“I think there has been this sense over the last several years that literally anything goes and is justified in order to get power. That’s not unique to the United States,” Obama said.

“There are strongmen and dictators around the world who think that ‘I can do anything to stay in power. I can kill people. I can throw them in jail. I can run phony elections. I can suppress journalists.’ But that’s not who we’re supposed to be.”

While Trump has yet to concede, he hasn’t had anyone killed or jailed.

Kamala Harris and Joe Biden on Nov. 7, 2020
Vice President-elect Kamala Harris and President-elect Joe Biden wave to supporters on Nov. 7, 2020, in Wilmington, Del.
(Carolyn Cole / Los Angeles Times)

Biden has his work cut out for him

Obama thinks Biden can set a new tone in Washington but doesn’t think that will solve all the gridlock in the Capitol.

“I think we’re going to have to work with the media and with tech companies to find ways to inform the public better about the issues and to bolster the standards that ensure we can separate the truth from fiction.”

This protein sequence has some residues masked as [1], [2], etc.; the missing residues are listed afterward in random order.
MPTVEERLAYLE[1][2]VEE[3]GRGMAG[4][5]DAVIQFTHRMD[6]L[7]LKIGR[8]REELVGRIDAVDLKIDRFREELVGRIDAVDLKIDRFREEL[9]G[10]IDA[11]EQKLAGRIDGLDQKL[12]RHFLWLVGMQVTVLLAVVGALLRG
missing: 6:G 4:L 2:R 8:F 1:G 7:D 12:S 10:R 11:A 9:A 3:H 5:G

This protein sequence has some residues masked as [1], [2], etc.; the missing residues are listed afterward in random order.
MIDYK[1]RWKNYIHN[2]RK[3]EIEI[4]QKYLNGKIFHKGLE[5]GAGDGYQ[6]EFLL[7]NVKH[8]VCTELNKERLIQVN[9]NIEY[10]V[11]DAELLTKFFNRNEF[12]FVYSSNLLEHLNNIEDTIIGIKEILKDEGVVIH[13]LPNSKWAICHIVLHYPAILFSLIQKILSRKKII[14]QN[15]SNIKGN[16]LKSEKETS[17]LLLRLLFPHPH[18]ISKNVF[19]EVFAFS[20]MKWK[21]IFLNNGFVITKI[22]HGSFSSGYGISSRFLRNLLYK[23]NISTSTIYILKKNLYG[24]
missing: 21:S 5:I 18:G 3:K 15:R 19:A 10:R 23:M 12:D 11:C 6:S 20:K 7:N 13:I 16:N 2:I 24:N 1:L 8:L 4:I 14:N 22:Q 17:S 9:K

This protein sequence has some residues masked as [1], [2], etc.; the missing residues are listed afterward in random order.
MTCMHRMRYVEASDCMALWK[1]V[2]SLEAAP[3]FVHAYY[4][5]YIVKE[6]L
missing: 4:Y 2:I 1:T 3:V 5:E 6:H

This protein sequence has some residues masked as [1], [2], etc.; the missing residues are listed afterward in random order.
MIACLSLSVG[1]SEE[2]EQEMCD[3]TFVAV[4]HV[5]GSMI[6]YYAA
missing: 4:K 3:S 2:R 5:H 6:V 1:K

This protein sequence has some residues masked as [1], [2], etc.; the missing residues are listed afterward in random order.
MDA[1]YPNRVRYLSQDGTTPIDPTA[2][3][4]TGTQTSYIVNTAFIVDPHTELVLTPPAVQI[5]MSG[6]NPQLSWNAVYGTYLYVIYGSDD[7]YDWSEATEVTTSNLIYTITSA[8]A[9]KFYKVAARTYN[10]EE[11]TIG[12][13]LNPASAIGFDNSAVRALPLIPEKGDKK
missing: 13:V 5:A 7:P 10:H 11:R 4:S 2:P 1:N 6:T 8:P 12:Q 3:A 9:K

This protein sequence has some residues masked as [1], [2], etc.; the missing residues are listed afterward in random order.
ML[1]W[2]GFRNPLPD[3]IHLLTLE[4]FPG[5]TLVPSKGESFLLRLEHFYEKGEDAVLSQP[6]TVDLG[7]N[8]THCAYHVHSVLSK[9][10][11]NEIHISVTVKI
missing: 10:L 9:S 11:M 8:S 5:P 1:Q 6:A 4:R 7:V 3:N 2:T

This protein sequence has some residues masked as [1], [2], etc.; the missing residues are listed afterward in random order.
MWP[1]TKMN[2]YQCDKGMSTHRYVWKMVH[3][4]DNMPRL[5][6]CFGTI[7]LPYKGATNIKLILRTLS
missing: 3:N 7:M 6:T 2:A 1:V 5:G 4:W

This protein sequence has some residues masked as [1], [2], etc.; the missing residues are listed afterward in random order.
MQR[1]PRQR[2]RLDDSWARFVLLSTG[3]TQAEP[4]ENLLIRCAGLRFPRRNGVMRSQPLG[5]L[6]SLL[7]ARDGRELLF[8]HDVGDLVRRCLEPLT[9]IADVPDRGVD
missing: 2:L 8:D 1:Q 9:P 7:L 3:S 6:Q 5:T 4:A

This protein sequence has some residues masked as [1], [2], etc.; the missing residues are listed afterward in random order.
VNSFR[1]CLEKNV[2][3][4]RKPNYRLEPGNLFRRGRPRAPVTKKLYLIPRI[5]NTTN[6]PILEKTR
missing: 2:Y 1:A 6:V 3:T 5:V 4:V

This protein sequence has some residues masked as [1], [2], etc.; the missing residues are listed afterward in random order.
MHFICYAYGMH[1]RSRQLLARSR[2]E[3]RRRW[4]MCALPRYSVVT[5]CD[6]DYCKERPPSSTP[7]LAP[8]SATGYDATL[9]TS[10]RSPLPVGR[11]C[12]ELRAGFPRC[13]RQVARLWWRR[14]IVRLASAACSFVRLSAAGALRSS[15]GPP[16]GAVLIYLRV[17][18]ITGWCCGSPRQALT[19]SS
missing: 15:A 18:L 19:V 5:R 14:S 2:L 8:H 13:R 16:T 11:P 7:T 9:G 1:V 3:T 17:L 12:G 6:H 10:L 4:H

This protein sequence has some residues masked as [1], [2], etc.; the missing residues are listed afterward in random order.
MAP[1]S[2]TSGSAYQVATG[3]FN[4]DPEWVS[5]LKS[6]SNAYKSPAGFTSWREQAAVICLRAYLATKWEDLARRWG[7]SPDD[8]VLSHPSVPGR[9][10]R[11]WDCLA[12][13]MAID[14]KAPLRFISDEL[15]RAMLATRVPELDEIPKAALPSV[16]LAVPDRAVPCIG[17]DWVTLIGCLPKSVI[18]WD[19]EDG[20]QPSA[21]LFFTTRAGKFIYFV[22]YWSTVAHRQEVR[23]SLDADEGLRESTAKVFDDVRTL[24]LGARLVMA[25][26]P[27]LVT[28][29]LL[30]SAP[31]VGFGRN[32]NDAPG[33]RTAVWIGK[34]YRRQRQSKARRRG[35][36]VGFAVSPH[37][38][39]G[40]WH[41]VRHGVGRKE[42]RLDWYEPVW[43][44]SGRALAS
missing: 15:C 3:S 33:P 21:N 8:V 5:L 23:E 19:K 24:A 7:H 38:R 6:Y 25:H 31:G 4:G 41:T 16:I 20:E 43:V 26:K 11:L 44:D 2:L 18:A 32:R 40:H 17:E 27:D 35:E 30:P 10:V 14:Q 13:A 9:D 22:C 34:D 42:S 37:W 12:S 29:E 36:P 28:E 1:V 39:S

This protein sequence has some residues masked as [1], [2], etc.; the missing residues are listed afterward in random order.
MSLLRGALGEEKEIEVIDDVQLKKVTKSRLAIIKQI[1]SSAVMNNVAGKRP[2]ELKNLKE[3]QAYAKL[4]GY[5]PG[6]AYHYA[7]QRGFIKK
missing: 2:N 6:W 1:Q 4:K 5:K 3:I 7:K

He said work needed to be done at the local level, where voters don’t have the same level of vitriol about their elected officials as they do on the national stage.

Trump wasn’t the source of all that ails D.C., Obama said.

“I don’t see him as the cause for our divisions and the problems with our government. I think he’s an accelerant, but they preceded him. And, sadly, are going to likely outlast him.”

As his sitcom ‘The Neighborhood’ returns, the comedy veteran looks toward the pandemic’s end — and a hoped-for ‘Original Kings of Comedy’ reunion.

Obama owes his wife a big thank you

In his new memoir, which will be released Tuesday, the former president shares a story about how Michelle Obama adamantly opposed his decision to run for president and asked him, sharply, when it would ever be enough. Clearly, he didn’t take “no” for an answer.

“The fact that she put up with it and forgave me was an act of grace that I am grateful for,” the former POTUS said. “And I’m not sure I deserved it.”